Richardson calls meeting with N. Koreans ‘hopeful sign’
N.M. governor says topic was nuclear talks
SANTA FE - Governor Bill Richardson said yesterday that his meeting with North Korean diplomats offered a “hopeful sign’’ of improving relations with the reclusive nation, which reiterated its desire for direct talks with the United States.
The Democratic governor said he had “productive talks’’ with a pair of representatives from the North Korean mission to the United Nations.
“The delegation indicated that North Korea is ready for a new dialogue with the United States regarding the nuclear issue,’’ Richardson said in a statement. “The question is whether to proceed with face-to-face bilateral talks, as the North Koreans prefer, or to utilize the six-party framework that the United States has advocated. The North Koreans clearly want bilateral talks and not the six-party framework.’’
He said “temperatures have really cooled down’’ since former President Bill Clinton went to North Korea earlier this month and brought back two imprisoned American journalists.
This was the third time Richardson has met with North Korean diplomats in Santa Fe since taking office as governor in 2003.
Richardson was ambassador to the United Nations in the Clinton administration and for years has served as a roving diplomatic troubleshooter, including missions to North Korea, Sudan, Cuba, and Iraq.
In another sign of easing tensions on the Korean peninsula, North Korean officials agreed to send a delegation to the funeral of the former South Korean president Kim Dae-jung, according to a lawmaker quoted by the Yonhap news agency in Seoul. Such an official visit would signal a dramatic change in policy regarding diplomatic exchanges.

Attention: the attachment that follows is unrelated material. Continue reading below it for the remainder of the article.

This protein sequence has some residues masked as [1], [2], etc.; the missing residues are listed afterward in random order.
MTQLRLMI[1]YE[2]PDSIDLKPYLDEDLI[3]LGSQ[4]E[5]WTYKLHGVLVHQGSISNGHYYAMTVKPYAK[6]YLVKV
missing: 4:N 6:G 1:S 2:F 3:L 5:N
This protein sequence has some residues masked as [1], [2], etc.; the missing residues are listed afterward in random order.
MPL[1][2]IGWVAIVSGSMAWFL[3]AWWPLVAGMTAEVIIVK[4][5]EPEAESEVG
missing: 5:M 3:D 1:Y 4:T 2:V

Park Jie-won, an opposition member of Parliament who was once an aide to Kim, said yesterday he received the news of the visit in a letter faxed from the North Korean government agency in charge of cross-border affairs. The agency said five North Korean “special envoys’’ would make a one- or two-day trip for the funeral, bringing with them a wreath from the North Korean leader Kim Jong-il.
A spokesman for Richardson, Gilbert Gallegos, emphasized that the governor was not negotiating with the North Koreans nor representing President Obama’s administration.
The six-nation talks with the United States, China, Russia, Japan, and North and South Korea had been aimed at ending North Korea’s nuclear program.
But North Korea pulled out of the talks in April and has sought one-on-one negotiations with Washington. The United States has said it’s open to talks with Pyongyang only as part of the six-nation discussions.
The North Korean delegation had dinner with Richardson Tuesday night and will be briefed today on state government initiatives to encourage the production of renewable energy.
Gallegos said the North Koreans had expressed interest in renewable energy programs. Richardson will not be part of the energy briefings.
Also yesterday, a technical glitch forced South Korea to abort liftoff of its first rocket into space, delaying a launch that threatened to stoke tensions with North Korea, which also has an advanced missile system.
Material from the International Herald Tribune was used in this report.